Poverty can be measured in terms of absolute poverty or relative poverty.

Absolute poverty refers to the minimum requirements to afford minimal standards of food, clothing, health care and shelter in the context of reference. Relative poverty refers to the condition of disadvantaged persons in comparison with other persons. More specifically, the concept of relative poverty is based on an InternationalStandard Poverty Line.

In Italy, relative poverty is calculated on the basis of the distribution of households’ consumption expenditure. A household with two members is defined as “poor” if its expenditure is equal to or lower than the average expenditure per-capita.

Poverty is therefore measured at the household level. It is assumed that the resources of each member are re-distributed within the household and that the living standard is the same for all members of the household.

The expenditure of a household having more than two members is equalized to that of a two-member household through correction coefficients (equivalence scale), which take into account the different needs and the economies of scale that occur when the number of members in a household increases.

Since the poverty line is calculated according to the average expenditure per capita, its value changes over time according to the changes in the distribution of the expenditure. In other words, measures of relative poverty are affected by the increase or by the reduction of income inequality, which may not correspond to a real worsening or improvement of the population’s overall living conditions: if a society gets a more equal income distribution, relative poverty will fall; on the contrary, if income inequality increases, the relative poverty will also increase.

6.3 Marriages

Since 1926 Istat conducts an annual survey on marriages, based on data provided form the municipal registry of marriages. The survey covers all marriages of the present population and enables to analyse nuptiality compared to the main socio-demographic characteristics of the population.

For each marriage, the following information is collected: date, type of rite (religious or civil), municipality where the marriage took place, and the matrimonial property scheme.

The information relating to the couple that is collected is: date of birth, municipality of residence at the moment of the marriage, place of future residence, previous marital status, educational level, professional condition, professional status, branch of economic activity they work in, citizenship.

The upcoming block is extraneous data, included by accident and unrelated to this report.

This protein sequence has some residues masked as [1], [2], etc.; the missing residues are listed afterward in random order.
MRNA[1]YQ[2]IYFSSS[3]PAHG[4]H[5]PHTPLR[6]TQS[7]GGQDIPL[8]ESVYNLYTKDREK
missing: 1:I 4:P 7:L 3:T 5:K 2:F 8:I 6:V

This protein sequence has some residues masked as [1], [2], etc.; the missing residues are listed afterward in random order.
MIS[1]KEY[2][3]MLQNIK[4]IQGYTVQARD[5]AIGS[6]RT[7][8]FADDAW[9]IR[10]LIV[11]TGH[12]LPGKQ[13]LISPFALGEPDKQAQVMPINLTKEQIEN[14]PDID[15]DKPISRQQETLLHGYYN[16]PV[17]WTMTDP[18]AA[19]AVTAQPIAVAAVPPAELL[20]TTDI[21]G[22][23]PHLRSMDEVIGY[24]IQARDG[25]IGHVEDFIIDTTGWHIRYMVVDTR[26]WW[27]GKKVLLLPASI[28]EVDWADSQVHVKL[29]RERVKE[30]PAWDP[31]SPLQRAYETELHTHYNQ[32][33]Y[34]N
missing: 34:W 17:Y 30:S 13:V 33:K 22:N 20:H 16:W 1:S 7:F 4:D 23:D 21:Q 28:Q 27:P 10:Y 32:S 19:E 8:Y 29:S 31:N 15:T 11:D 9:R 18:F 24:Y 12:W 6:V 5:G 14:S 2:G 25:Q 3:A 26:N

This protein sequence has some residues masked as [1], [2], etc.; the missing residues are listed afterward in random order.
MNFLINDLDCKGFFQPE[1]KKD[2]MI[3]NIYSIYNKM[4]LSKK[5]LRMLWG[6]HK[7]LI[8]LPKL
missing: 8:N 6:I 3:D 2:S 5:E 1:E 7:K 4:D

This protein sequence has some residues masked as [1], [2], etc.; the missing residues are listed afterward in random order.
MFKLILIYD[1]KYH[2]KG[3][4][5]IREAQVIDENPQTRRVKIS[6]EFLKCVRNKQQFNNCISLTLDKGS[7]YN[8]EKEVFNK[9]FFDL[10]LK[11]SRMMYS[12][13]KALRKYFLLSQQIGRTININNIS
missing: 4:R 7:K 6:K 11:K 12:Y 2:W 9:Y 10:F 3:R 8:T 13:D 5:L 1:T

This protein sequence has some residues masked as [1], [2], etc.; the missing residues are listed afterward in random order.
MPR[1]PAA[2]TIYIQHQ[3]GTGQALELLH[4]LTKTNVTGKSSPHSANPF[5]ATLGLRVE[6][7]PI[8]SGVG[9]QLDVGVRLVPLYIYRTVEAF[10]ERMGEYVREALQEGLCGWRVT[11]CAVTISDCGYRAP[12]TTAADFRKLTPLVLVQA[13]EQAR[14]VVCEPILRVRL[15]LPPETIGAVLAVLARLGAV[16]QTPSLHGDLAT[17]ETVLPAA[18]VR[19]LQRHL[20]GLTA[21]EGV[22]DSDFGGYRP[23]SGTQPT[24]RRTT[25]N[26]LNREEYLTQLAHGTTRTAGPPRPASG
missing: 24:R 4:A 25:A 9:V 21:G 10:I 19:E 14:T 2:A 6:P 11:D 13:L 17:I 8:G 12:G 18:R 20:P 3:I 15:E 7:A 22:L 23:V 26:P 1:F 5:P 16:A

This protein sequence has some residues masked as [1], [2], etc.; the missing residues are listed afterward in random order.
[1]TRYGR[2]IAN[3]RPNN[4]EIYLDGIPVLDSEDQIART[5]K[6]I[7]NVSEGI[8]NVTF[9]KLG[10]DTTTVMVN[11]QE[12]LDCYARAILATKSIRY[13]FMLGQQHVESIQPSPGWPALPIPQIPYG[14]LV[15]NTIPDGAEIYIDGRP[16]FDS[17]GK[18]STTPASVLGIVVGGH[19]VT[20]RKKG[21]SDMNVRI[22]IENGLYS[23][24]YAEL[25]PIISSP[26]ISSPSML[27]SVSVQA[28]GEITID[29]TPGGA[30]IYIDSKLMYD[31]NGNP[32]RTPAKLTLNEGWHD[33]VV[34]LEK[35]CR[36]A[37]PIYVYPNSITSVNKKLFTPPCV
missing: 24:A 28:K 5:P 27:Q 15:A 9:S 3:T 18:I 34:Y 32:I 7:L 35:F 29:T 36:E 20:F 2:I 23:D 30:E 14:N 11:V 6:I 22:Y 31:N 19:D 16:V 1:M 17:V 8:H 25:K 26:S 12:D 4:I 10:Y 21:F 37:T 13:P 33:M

7. Population and housing (Census)

This section presents the data on the resident population and housing surveyed by Istat through the Census of Population and Housing.

The Census provides offers a complete view of the country in a certain period of its history and at the same time provides precise details on: the population number, age, level of education, students and workers commuting, living standards, the structural characteristics of dwellings. Census also allows to update and revise Communal registers and to determine the legal residents.

The main users of census data are institutions: the Parliament, the Presidency of the Council, central and local administrations and other government entities. And not only. Census data are also referred to by enterprises for the planning of their activities, information experts requiring reliable and impartial data, students and researchers for their analysis and studies, sociologists and economists and private citizens to better understand the characteristics of the country.

Since Census data are collected at a micro-area level, that is at the level of municipalities, small districts and suburbs, it is the only tool that allows an extremely accurate territorial knowledge and that provides significant information, necessary, for example, for the planning of an improved transport network, for the implementation of a more rational distribution of hospitals, schools and other activities and, in general, to decide with greater awareness.

In Italy the Census is carried out every 10 years. The most recent one (the 14th Census) was conducted in 2001 and Census involved 57 million citizens, equivalent to 22 million households made up of: young people, elderly, singles, immigrants, but also nomads and homeless.

Each person specified the personal data, level of education, professional status, place where the study and work activity were carried out. Also included were some specific questions (time employed to reach the workplace, means of transport used, time spent at work or on study during the week) that contribute to define the lifestyle of the population.

When carrying out the Census on population and housing, Istat also collects information on the number and the structural characteristics of housing units.

In 2001, for the first time, Istat surveyed buildings for residential use and, limited to the city centres, it also surveyed non residential buildings.

Data aggiornamento: 
September, 2010